eij=k=1k=xlkρkhij-hij-keij-k+εij

where:

e ij

j-th ordinary residual of the i-th tree

e ij-k

j-th ordinary residual of the i-kth tree

l k

1 for j > k and 0 for jk

ρ k

k-order autoregressive parameter to be estimated

h ij-h ij-k

distance separating the jth-kth observation within each tree, h ij > h ij-k , with ɛ ij being the error term under the condition of independence.

The error structure expressed in the above equation was fitted simultaneously with the structure of the mean of each of the profile equations using the SAS/ETS© statistical software’s MODEL procedure, which allows a dynamic updating of the residuals.

Goodness of fit of the models

The evaluation of the goodness of fit was based on the numerical and graphical analysis of the residuals. For this purpose, the coefficient of determination estimated for nonlinear regression (R 2), the root mean square error (RMSE) and the mean bias (e) were used.

Results and discussion

Developed Equations

A total of 6 414 equations were generated: 2 917 of volume (740 of total stem volume with bark [tsv wb ], 700 of total stem volume without bark [tsv nb ], 740 of branch volume with bark [vbr wb ] and 737 of total tree volume with bark [ttv wb ]); 2 868 of taper-volume (737 taper equations outside bark [di wb ], 697 taper equations inside bark [di nb ], 737 of merchantable volume with bark [vi wb ] and 697 of merchantable volume without bark [vi nb ]); 341 of site index (SI); and 288 of diameter growth (ΔD) (Table 4).

Table 4 Number and type of equations developed by state. 

State Volume equation Taper-volume SI ΔD Total
tsv wb tsv nb vbr wb ttv wb di wb di nb vi wb vi nb
Chihuahua 86 86 86 86 86 86 86 86 43 43 774
State of Mexico 60 60 60 60 60 60 60 60 27 20 527
Guerrero 80 80 80 80 80 80 80 80 39 39 718
Hidalgo 40 40 40 40 40 40 40 40 13 11 344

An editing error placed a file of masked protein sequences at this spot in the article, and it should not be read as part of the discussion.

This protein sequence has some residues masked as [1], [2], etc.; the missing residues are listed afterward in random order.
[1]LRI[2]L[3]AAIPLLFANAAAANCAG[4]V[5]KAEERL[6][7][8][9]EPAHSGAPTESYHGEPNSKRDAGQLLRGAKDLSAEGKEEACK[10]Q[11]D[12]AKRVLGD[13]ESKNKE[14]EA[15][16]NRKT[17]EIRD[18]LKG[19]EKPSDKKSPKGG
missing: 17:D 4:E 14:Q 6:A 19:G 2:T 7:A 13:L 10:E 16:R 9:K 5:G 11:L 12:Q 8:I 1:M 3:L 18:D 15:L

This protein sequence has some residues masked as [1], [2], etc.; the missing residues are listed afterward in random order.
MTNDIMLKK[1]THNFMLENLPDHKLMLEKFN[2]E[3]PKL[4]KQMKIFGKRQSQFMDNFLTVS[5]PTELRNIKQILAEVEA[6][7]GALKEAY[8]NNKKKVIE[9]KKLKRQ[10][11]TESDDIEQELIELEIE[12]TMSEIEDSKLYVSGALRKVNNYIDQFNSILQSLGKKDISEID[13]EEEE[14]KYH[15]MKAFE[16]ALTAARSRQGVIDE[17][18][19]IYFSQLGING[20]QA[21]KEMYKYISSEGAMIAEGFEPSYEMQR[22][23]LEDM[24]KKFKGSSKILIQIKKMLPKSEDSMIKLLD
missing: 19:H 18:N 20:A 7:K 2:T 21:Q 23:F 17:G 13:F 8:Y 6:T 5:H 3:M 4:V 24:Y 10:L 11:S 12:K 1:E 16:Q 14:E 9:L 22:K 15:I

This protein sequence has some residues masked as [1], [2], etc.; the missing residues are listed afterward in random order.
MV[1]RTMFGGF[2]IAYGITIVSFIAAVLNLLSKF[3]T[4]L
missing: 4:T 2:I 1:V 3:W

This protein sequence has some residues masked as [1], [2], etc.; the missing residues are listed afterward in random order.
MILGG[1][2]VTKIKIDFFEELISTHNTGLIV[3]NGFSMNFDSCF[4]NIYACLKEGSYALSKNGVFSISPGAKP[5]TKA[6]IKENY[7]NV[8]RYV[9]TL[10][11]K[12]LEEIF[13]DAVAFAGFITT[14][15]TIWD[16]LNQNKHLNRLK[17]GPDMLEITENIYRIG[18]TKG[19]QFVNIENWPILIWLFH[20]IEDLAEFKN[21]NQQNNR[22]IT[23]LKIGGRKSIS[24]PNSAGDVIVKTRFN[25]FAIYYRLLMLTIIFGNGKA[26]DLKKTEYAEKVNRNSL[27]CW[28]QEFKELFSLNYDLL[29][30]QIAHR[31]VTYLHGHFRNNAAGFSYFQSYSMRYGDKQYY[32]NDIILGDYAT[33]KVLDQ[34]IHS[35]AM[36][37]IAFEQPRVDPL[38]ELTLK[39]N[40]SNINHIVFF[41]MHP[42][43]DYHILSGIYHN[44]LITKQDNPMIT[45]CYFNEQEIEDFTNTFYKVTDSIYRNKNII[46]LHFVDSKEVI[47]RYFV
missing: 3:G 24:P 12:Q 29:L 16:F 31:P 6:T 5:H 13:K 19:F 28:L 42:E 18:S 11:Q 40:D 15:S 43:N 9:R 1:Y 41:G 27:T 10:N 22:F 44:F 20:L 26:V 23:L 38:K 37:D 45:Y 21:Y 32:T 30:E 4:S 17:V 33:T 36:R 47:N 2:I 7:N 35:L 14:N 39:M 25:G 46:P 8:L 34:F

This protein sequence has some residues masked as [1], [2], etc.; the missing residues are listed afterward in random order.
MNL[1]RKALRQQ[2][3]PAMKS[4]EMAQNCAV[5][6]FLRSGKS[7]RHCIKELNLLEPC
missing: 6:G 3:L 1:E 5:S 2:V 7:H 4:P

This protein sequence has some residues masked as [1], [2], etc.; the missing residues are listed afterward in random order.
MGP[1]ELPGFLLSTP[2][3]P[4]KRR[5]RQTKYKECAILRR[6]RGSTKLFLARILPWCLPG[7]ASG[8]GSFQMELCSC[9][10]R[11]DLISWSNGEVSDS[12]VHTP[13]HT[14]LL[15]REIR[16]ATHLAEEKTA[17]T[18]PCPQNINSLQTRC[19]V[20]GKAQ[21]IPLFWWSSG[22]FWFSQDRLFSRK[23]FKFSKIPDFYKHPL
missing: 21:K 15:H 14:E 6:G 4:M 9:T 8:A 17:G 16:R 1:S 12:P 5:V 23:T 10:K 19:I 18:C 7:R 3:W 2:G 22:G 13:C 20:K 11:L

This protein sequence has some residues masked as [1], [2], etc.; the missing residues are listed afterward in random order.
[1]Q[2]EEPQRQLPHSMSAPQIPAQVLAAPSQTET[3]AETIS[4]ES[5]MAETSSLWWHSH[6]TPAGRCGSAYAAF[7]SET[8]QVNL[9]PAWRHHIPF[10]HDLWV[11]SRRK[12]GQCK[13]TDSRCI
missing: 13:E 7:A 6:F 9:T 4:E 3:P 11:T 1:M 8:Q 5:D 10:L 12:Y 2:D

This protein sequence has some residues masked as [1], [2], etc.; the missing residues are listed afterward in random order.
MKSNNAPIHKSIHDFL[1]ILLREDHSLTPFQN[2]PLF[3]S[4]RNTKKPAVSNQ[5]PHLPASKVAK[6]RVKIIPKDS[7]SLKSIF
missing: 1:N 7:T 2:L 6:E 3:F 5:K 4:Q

Jalisco 102 102 102 99 99 99 99 99 29 29 859
Michoacán 63 63 63 63 63 63 63 63 42 42 588
Oaxaca 151 151 151 151 151 151 151 151 83 72 1 363
Puebla 50 50 50 50 50 50 50 50 33 -- 433
Quintana Roo 40 -- 40 40 40 -- 40 -- -- -- 200
Tlaxcala 32 32 32 32 32 32 32 32 12 12 280
Veracruz 36 36 36 36 36 36 36 36 20 20 328
740 700 740 737 737 697 737 697 341 288 6 414

tsv wb : total stem volume with bark, tsv nb : total stem volume without bark, vbr wb : branch volume with bark, ttv wb : total tree volume with bark, di wb : taper with bark, di nb : taper without bark, vi wb : merchantable volume with bark, vi nb : merchantable volume without bark, SI: site index, ΔD: diameter growth.

Of the total number of equations, 5 819 are specific to species level per RFMU, 324 to species level per state and 271 to genus level (eight state level and 263 at RFMU level). Of the 271 equations at genus level (Pinus, Quercus and Arbutus), 164 are of volume, 100 of volume-taper and seven of site index. The distribution of state equations at species level was as follows: 144 volume equations, 152 taper-volume, 26 site index and two diameter growth equations. The entities for which state-level equations were generated, at genus and species level, were Oaxaca (373), Jalisco (208) and Puebla (14).

Equations were developed for 97 species (records per state can be viewed at http://conafor.gob.mx/sibifor/inicio.php). Pinus pseudostrobus Lindl. was the species with the greatest presence, being found in 34 of the 58 RFMUs considered in the study, located in nine of the 11 states, followed by P. oocarpa Schiede and P. teocote Schiede ex Schltdl. with records in 31 and 27 RFMUs in seven and nine states, respectively. Pinus caribea var. hondurensis Barret & Golfari and P. greggii Engelm. were recorded in only one RFMU. Regarding oak species, the most common were Quercus laurina Humb. et Bonpl. and Q. crassifolia Humb. with records in 30 and 27 RFMUs, respectively, both in eight states, and Q. rugosa Née in 26 RFMUs of nine states. Quercus dysophylla Benth. and Q. eduardii Trel. were the oak species with the least presence (one record).